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2013 Nissan Leaf to see up to a 25-mile range boost in cold weather

Since the Chevrolet Volt has been getting the bulk of the attention -- and criticism -- in recent months, it's rather easy to overlook the Nissan Leaf. The Leaf, unlike the Volt, is a pure electric vehicle and doesn't have a gasoline engine/generator to fall back on once its battery pack is depleted.
The Leaf currently has an EPA rating of 99 miles per gallon equivalent (MPGe) and an EPA driving range of 73 miles, although Nissan still says that the Leaf can travel up to 100 miles depending on the driving conditions. The company is now reporting that the observed range of the 2013 Leaf will increase in at least one environmental condition that traditionally saps power from electric vehicles: cold weather.

Nissan Leaf
Nissan says that 2013 model year Leafs will have a more efficient heating system that will reduce energy consumption. As a result, drivers will see cold-weather driving range increase by 20 to 25 miles according to The Detroit News.  Mark Perry, Nissans' director of product and advanced planning, says that it's currently unclear if the EPA ratings for the Leaf will change as a result, but the mileage boost drivers would see will be there nonetheless.
Nissan sold 9,674 Leafs for all of 2011 compared to just 7,671 for the Chevrolet Volt. However, Toyota recently kicked sand in both GM and Nissan's face. Toyota reported that it sold more of its fresh Prius C hybrids (1,201 units) in three days than the number of Volts or Leafs sold for the entire month of February.
The Nissan Leaf will face some more “pure electric” competition this fall from the Ford Focus Electric.

Sources: The Detroit News, Toyota

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Wintertime blues
By drycrust3 on 3/20/2012 4:48:05 PM , Rating: 2
Nissan says that 2013 model year Leafs will have a more efficient heating system that will reduce energy consumption.

Many people want the air temperature in their car (or house) in the winter time to be something akin to summertime, i.e. above 20 deg C.
My current belief is this is unnecessary if you wear proper winter clothing, but there are two essential factors that you need to consider.
The first is that you try and keep the air temperature above the temperature that the nasal passages can get damaged by cold air. My best guess is this damage occurs when the air temperature drops below about 12 deg C, i.e. if you dress warm and as long as the air temperature in the vehicle is above the temperature where your nose is affected by the cold, then your health is also unaffected.
The other essential factor when driving in the winter time (or when it is raining and people with wet raincoats or umbrellas get into the vehicle) is condensation on the windscreen and windows, and in some ways this is the more important aspect of keeping the interior of a vehicle warm: to control the humidity so as to keep the windscreen and windows clear.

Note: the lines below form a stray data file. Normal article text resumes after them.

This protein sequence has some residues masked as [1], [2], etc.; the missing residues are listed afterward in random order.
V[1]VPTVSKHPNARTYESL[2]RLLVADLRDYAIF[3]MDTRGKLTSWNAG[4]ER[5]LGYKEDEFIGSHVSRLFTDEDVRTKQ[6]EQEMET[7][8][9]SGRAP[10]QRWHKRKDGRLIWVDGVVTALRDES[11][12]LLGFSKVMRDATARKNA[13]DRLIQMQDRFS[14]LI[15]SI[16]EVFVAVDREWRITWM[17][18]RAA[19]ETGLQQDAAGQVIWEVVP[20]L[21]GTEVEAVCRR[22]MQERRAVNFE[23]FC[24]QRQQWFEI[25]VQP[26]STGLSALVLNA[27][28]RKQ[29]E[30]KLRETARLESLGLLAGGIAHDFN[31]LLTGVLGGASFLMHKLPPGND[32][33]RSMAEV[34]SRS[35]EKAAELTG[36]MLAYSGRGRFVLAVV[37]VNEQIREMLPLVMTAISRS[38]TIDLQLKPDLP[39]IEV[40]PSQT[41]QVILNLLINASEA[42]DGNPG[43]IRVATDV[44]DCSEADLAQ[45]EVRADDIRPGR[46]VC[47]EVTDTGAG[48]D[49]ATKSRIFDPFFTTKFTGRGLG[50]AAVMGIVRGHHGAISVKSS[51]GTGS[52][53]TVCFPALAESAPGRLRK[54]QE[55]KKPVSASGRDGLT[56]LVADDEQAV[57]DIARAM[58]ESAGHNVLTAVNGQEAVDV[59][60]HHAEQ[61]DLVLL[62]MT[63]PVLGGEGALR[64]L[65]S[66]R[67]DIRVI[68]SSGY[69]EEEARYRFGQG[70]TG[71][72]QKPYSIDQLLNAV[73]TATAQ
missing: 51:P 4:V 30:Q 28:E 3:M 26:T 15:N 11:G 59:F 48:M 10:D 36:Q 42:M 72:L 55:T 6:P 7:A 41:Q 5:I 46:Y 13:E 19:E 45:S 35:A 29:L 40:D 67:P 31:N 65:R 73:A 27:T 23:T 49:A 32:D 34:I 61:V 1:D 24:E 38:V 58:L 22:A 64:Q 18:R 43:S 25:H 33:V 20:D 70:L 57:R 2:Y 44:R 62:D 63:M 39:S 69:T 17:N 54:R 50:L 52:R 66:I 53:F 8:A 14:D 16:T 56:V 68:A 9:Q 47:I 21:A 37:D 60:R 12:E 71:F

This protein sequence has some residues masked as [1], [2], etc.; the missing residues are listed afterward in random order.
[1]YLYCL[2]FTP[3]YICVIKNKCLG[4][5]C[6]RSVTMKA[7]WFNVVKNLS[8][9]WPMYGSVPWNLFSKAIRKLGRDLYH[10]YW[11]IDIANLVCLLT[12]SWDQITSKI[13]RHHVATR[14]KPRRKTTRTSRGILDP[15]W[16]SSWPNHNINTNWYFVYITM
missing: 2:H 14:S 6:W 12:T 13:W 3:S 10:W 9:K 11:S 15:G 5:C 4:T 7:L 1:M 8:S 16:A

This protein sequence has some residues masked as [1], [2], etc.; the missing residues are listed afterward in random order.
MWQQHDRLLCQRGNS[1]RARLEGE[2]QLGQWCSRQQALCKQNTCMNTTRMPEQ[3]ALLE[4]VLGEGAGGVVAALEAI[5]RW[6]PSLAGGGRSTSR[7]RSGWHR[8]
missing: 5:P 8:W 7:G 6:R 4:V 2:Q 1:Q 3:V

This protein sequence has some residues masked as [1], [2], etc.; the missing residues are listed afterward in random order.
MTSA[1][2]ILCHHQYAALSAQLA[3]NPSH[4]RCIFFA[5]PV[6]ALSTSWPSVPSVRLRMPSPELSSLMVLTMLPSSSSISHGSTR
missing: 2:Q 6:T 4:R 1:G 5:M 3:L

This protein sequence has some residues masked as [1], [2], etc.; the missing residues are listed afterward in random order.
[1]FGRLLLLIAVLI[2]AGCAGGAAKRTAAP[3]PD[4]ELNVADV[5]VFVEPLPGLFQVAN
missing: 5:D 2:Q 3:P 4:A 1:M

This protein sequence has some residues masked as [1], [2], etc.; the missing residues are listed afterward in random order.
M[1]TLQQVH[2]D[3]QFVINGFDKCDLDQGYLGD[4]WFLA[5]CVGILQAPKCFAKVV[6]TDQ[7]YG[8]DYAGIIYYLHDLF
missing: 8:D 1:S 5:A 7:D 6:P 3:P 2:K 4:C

I think to get an extra 25 miles from the car is quite a feat, but I also think drivers of current electric cars should be able to get close to this by choosing the right dress attire and air ventilation settings, or that Nissan's extra 25 miles could be wasted by using the wrong attire and ventilation settings.
The point being that in an electric vehicle the air ventilation controls aren't just something to play with, every choice of setting has a greater impact on a vehicles' range than it does in an equivalent internal combustion engine vehicle, so they have to be used wisely.

RE: Wintertime blues
By Busboy2 on 3/20/2012 7:47:32 PM , Rating: 2
My best guess is this damage occurs when the air temperature drops below about 12 deg C

Umm I live in Canada and I don't even put on a hat unless its below -10 deg C... Don't think I'm getting any nasal damage either.

RE: Wintertime blues
By drycrust3 on 3/20/2012 9:22:12 PM , Rating: 2
My thanks for the advice.
The 12 degrees C was more of a starting point. Things like how fast a person inhales obviously affects the chances of damage to the nose. Obviously I need to do more work.

RE: Wintertime blues
By mindless1 on 3/20/2012 10:10:08 PM , Rating: 2
Regardless, there have been plenty of cases of Frostbite around that temperature level so it's not just about nasal passages, people aren't going to cover up their nose, ears, and always wear gloves just to eek out a few more miles, unless they're nuts or it's an emergency situation.

It's a bit crazy, yeah let's sacrifice everything for the sake of driving further. Heck, let's just not put heaters in homes either, we can wear more clothing and cuddle together in a small tin foil lined box.

No. I won't. be. cold. I'd build a friggin' wood stove where the passenger seat usually is before I'd dress for even 12C weather just to drive somewhere (though I do keep winter attire in the vehicle in case of a breakdown or other reason to leave the vehicle for any extended length of time).

RE: Wintertime blues
By Manch on 3/21/2012 10:41:54 AM , Rating: 2
Thre is no equivalent ICE vehicle. They're all better than these battery powered rip offs. 12c = 53.6f If this is the danger threshold then mainland europe needs to watch out! The Vikings will be fleeing there lands shortly to escpe the terror of nose bleeds....

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